The adjudicatory system in traditional Africa was simple, cheap, speedy, and devoid of those technicalities that characterize the modern justice procedure. The judiciary system was presided over by local chiefs and his council (in Chiefly African communities), or the council of elders (in Acephalous African communities). However, when it concerned more complex issues in chiefly societies, it was adjudicated by the king’s council or king-in-council.21 The King’s court was the apex court, having both original and appellate jurisdiction. The King had vast powers in his court but he was expected to exercise those powers judiciously.22 When the matter was such that offended the gods of the land23, the spiritual institution (such as the Ogboni cult in the traditional Yoruba society) was vested with jurisdiction to adjudicate.
The people in the society found this system convenient because relatable concepts were adopted. The parties in dispute were afforded a fair hearing as captured in this Yoruba saying, “A kii fa ori eni lehin eni” meaning that, “you cannot shave a man’s head in his absence”. Equality of parties was the central theme of this system of justice especially in criminal matters where no party is considered totally at fault or completely culpable. The essence was to ensure that relationships are not severed at the end of the dispute. Gluckman after observing the judicial system of Barotse on the Upper Zambesi made the following remarks: “The society places supreme significance on the fact that the villages must remain united.”24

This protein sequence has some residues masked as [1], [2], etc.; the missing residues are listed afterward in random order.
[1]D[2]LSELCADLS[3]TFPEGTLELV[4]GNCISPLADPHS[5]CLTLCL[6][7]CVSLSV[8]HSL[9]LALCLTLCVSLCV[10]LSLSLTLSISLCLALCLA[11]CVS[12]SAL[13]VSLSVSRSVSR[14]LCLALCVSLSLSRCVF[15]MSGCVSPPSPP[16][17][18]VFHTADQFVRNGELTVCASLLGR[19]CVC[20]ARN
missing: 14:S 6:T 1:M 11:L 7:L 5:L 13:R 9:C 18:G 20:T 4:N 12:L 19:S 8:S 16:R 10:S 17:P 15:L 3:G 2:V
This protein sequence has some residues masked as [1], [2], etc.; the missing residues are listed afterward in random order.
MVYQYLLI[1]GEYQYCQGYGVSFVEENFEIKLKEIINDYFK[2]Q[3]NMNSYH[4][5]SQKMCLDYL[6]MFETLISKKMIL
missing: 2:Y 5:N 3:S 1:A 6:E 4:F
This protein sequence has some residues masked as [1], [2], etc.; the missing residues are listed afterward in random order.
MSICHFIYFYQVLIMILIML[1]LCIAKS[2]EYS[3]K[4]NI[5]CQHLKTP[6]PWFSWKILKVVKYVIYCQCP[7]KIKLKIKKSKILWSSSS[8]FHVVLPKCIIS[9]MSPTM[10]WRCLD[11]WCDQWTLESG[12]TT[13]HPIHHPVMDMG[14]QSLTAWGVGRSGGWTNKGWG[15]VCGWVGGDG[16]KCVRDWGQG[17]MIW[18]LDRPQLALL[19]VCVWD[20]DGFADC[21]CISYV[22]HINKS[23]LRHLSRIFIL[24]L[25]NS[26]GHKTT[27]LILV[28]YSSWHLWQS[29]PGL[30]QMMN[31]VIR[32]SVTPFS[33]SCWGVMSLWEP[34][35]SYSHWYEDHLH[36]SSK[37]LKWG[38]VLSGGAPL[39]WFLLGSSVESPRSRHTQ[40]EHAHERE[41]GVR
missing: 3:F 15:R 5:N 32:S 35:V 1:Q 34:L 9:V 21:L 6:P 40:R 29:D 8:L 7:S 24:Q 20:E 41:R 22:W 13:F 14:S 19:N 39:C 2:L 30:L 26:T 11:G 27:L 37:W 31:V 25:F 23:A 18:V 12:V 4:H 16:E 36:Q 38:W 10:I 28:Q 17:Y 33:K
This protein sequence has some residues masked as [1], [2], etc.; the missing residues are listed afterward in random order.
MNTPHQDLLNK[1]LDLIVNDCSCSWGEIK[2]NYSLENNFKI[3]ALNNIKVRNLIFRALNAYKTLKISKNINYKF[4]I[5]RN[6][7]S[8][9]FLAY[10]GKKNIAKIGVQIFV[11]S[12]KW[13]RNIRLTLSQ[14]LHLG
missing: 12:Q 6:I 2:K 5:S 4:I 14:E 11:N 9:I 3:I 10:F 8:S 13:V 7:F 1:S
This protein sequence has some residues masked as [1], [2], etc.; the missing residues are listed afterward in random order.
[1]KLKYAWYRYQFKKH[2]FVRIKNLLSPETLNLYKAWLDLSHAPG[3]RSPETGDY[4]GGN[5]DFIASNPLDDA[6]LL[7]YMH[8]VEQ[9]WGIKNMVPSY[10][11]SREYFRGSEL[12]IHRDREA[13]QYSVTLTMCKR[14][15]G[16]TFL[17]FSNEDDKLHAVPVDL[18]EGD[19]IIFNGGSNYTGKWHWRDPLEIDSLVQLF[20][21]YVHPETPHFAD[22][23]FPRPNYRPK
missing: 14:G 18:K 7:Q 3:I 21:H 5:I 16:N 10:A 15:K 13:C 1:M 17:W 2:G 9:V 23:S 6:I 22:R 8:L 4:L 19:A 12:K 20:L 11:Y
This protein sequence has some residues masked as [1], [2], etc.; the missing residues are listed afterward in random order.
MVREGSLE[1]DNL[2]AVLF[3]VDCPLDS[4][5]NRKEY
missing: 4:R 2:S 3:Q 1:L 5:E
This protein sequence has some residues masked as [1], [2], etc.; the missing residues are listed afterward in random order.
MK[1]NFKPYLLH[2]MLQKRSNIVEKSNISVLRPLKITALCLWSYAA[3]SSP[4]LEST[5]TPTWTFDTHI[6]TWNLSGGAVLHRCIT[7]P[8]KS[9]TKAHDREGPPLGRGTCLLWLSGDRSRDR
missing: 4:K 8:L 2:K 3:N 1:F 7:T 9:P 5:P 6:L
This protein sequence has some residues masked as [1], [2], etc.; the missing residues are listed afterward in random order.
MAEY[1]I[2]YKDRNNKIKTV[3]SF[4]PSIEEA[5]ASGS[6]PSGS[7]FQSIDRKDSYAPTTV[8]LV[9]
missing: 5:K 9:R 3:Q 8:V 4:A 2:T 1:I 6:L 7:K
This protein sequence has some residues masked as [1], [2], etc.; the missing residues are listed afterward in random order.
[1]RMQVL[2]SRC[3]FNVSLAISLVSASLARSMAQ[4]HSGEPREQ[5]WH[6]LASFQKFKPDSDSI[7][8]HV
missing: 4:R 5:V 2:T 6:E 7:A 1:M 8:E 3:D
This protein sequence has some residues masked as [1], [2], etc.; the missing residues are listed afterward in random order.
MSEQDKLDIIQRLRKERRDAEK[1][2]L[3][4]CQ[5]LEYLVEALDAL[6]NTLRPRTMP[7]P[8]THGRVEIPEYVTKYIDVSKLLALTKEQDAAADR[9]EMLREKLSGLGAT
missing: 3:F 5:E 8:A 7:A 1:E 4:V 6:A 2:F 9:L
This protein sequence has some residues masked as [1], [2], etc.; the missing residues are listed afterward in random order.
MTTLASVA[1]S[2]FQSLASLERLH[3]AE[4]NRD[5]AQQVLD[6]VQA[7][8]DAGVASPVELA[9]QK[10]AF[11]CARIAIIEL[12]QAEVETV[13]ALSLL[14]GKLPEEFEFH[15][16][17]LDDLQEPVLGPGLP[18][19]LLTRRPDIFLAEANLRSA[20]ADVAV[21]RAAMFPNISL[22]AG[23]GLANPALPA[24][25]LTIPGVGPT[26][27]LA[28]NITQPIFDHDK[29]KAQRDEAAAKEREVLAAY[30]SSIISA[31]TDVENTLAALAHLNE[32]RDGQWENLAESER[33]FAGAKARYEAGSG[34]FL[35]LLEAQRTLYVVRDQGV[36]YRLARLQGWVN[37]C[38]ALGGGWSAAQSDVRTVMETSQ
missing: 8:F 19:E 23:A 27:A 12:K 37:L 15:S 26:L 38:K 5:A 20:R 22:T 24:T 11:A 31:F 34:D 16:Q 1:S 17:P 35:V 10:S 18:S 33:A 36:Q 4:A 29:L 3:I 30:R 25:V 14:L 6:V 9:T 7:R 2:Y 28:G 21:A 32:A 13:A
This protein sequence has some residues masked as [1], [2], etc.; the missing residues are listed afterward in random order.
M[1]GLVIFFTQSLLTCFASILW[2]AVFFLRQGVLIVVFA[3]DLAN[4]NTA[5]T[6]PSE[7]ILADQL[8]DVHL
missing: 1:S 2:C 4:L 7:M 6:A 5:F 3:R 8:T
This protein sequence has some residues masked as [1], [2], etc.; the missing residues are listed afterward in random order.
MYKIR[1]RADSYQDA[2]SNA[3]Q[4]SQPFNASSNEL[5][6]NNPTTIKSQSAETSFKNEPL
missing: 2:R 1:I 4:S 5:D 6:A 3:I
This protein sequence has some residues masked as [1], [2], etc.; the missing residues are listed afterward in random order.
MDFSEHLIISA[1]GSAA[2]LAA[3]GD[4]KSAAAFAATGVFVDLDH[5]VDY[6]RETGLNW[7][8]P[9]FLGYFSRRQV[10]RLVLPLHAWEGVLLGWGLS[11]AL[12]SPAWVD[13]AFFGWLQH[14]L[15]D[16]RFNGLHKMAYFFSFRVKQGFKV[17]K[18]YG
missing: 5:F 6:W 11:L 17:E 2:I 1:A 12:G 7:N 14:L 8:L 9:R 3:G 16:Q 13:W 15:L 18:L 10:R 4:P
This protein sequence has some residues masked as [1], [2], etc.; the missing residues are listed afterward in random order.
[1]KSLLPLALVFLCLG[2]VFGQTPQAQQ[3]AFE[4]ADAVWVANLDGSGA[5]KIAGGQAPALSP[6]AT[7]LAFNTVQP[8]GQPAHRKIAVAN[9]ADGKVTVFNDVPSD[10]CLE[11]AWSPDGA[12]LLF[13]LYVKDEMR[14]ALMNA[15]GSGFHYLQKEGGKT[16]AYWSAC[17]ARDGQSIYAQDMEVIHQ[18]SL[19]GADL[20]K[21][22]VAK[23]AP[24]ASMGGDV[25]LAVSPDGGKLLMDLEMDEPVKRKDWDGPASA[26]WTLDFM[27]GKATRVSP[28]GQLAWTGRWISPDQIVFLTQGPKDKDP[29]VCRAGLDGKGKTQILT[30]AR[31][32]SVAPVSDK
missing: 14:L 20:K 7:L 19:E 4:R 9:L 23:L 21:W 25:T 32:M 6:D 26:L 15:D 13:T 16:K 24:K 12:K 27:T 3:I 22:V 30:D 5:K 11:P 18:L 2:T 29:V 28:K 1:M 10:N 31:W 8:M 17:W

The social status of the parties in dispute was not taken cognizance of. As the Yoruba people say, “Aso kii tobi, ki oolu ma lu”, meaning that, the cloth cannot be so big or rich that the mallet cannot beat it. The disputants were also afforded legal representation either by a family member or any other person who could bring forth the case of the party before the king-in-council.25
The disposition method in traditional African society was founded on the philosophy of reconciliation and rehabilitation. The parties to be reconciled were the dead, living, and the unborn, which meant that certain physical and metaphysical rituals were required to appease the gods. Physical rituals involved restitution and compensation paid to the victim and apology where appropriate. Sanctions in the form of compensations and restitutions were recurrent, for instance, the Igbos applied restitution (ikwa ochu) for cases of homicide, whereby a boy or girl of the offender’s family would be sent to replace the victim. On the other hand, the metaphysical ritual involved propitiatory sacrifice by the elders to the ancestors or deities, which signified rebirth and assurance of forgiveness.26 The sacrifices were usually carried out in respect to grave offences, which were regarded as offences against the gods of the land. The participation of the elders shows the readiness of the society to accept the offender, underscoring the notion of a “communal bond” that should not be broken. The Yoruba’s believed in the imperfection of man which makes him prone to occasional mistakes for which he should not be treated harshly.27 It is captured in this Yoruba proverb, “Bi a ko ba gbagbe oro ana, a o ni ri ore ba sere” (If we don’t forgive, we shall soon be bereft of any friends).
Deterrence was adopted in appropriate cases, which sometimes manifested whenever the public ridicules the perpetrators of stealing and other miscreants. It was usually the case that the family of the offender would be stigmatized. This is a clear case by which other members of the society would be deterred from perpetrating such crime, as seen in this Yoruba proverb, “Eniti o jin si koto o ko ara yoku l’ogbon” (The person that falls into a ditch warns the others).